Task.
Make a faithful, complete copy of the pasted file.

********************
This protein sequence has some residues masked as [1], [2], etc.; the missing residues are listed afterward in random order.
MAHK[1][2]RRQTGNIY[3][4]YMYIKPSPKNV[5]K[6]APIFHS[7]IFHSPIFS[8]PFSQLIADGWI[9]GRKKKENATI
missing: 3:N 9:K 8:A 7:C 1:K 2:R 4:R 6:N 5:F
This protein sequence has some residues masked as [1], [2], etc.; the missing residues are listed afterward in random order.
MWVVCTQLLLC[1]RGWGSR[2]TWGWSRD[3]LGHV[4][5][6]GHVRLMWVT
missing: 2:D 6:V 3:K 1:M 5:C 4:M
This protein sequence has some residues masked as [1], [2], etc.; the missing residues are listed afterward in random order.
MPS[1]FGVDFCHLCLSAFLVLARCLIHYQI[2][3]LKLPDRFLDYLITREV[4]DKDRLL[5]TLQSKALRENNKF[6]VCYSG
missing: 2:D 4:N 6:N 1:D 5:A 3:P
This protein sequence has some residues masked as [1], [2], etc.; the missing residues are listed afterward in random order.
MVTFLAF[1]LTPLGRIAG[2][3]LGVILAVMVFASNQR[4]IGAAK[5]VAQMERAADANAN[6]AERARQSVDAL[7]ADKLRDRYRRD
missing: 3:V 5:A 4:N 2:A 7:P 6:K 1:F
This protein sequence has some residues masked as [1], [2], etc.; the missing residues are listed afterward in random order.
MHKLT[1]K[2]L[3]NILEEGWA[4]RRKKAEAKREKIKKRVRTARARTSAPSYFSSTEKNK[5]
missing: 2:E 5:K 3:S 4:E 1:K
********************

This protein sequence has some residues masked as [1], [2], etc.; the missing residues are listed afterward in random order.
MAHK[1][2]RRQTGNIY[3][4]YMYIKPSPKNV[5]K[6]APIFHS[7]IFHSPIFS[8]PFSQLIADGWI[9]GRKKKENATI
missing: 3:N 9:K 8:A 7:C 1:K 2:R 4:R 6:N 5:F
This protein sequence has some residues masked as [1], [2], etc.; the missing residues are listed afterward in random order.
MWVVCTQLLLC[1]RGWGSR[2]TWGWSRD[3]LGHV[4][5][6]GHVRLMWVT
missing: 2:D 6:V 3:K 1:M 5:C 4:M
This protein sequence has some residues masked as [1], [2], etc.; the missing residues are listed afterward in random order.
MPS[1]FGVDFCHLCLSAFLVLARCLIHYQI[2][3]LKLPDRFLDYLITREV[4]DKDRLL[5]TLQSKALRENNKF[6]VCYSG
missing: 2:D 4:N 6:N 1:D 5:A 3:P
This protein sequence has some residues masked as [1], [2], etc.; the missing residues are listed afterward in random order.
MVTFLAF[1]LTPLGRIAG[2][3]LGVILAVMVFASNQR[4]IGAAK[5]VAQMERAADANAN[6]AERARQSVDAL[7]ADKLRDRYRRD
missing: 3:V 5:A 4:N 2:A 7:P 6:K 1:F
This protein sequence has some residues masked as [1], [2], etc.; the missing residues are listed afterward in random order.
MHKLT[1]K[2]L[3]NILEEGWA[4]RRKKAEAKREKIKKRVRTARARTSAPSYFSSTEKNK[5]
missing: 2:E 5:K 3:S 4:E 1:K